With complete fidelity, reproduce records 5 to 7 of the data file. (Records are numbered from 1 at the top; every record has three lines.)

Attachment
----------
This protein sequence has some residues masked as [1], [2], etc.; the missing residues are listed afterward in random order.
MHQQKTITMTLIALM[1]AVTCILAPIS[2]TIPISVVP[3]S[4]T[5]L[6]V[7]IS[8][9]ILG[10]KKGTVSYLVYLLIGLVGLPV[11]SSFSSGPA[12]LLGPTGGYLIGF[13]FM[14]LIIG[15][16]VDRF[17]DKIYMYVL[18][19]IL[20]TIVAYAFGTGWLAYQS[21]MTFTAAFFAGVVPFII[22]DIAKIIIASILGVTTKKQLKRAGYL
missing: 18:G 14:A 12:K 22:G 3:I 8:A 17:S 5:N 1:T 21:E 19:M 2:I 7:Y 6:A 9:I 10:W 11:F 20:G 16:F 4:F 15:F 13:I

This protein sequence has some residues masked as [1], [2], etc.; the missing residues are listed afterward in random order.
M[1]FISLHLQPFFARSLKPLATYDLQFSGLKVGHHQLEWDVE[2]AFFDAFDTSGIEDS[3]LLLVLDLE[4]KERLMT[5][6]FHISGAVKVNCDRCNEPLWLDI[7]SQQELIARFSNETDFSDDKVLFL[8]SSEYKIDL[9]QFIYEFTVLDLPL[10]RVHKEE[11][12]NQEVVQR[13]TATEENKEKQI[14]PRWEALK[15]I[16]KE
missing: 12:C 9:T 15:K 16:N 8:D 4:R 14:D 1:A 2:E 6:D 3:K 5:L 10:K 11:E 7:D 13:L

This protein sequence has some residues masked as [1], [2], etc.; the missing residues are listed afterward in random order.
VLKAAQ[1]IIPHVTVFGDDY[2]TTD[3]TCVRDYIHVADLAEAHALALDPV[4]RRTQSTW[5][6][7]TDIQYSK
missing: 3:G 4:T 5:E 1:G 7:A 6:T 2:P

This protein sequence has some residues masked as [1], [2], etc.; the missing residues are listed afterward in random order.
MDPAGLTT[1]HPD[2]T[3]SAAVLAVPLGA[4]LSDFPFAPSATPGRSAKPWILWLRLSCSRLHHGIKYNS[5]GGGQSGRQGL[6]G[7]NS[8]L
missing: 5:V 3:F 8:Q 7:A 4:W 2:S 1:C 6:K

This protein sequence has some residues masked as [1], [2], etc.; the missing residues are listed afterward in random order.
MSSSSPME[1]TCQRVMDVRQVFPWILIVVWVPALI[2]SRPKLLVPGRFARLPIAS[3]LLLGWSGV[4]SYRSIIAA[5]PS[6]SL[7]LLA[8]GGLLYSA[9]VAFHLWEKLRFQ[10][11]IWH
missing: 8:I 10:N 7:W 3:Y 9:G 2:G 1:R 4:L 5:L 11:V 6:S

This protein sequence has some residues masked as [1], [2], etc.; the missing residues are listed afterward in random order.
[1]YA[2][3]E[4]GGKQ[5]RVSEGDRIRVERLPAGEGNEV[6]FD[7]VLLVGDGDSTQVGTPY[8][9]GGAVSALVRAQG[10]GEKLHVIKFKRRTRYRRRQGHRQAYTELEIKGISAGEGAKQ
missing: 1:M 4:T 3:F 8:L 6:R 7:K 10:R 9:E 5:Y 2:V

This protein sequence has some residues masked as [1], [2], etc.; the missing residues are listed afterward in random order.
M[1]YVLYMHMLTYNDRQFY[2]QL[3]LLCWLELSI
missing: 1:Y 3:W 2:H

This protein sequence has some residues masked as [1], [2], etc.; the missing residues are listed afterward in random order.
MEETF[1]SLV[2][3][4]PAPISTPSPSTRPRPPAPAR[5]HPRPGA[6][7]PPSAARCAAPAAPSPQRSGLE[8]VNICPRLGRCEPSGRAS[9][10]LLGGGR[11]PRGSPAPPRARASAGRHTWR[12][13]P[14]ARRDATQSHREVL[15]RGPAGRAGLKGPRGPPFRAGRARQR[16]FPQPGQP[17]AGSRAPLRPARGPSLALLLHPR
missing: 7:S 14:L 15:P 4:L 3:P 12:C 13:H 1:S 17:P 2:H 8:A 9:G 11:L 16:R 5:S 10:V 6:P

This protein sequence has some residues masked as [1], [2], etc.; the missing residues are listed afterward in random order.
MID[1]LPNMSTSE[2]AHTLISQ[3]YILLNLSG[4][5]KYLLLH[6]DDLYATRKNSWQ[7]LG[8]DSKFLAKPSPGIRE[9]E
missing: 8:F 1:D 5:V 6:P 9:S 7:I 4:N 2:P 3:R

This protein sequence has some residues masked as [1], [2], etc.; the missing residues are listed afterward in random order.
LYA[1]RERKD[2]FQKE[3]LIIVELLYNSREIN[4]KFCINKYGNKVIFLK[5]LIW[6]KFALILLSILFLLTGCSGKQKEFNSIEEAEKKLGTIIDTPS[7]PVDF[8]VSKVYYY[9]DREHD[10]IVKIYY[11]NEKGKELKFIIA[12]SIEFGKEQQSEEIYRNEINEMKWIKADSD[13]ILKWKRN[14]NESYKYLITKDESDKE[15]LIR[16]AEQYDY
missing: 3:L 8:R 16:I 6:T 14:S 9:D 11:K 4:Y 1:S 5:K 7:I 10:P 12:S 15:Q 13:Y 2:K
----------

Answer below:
This protein sequence has some residues masked as [1], [2], etc.; the missing residues are listed afterward in random order.
MSSSSPME[1]TCQRVMDVRQVFPWILIVVWVPALI[2]SRPKLLVPGRFARLPIAS[3]LLLGWSGV[4]SYRSIIAA[5]PS[6]SL[7]LLA[8]GGLLYSA[9]VAFHLWEKLRFQ[10][11]IWH
missing: 8:I 10:N 7:W 3:Y 9:G 2:G 1:R 4:L 5:L 11:V 6:S

This protein sequence has some residues masked as [1], [2], etc.; the missing residues are listed afterward in random order.
[1]YA[2][3]E[4]GGKQ[5]RVSEGDRIRVERLPAGEGNEV[6]FD[7]VLLVGDGDSTQVGTPY[8][9]GGAVSALVRAQG[10]GEKLHVIKFKRRTRYRRRQGHRQAYTELEIKGISAGEGAKQ
missing: 1:M 4:T 3:F 8:L 6:R 7:K 10:R 9:E 5:Y 2:V

This protein sequence has some residues masked as [1], [2], etc.; the missing residues are listed afterward in random order.
M[1]YVLYMHMLTYNDRQFY[2]QL[3]LLCWLELSI
missing: 1:Y 3:W 2:H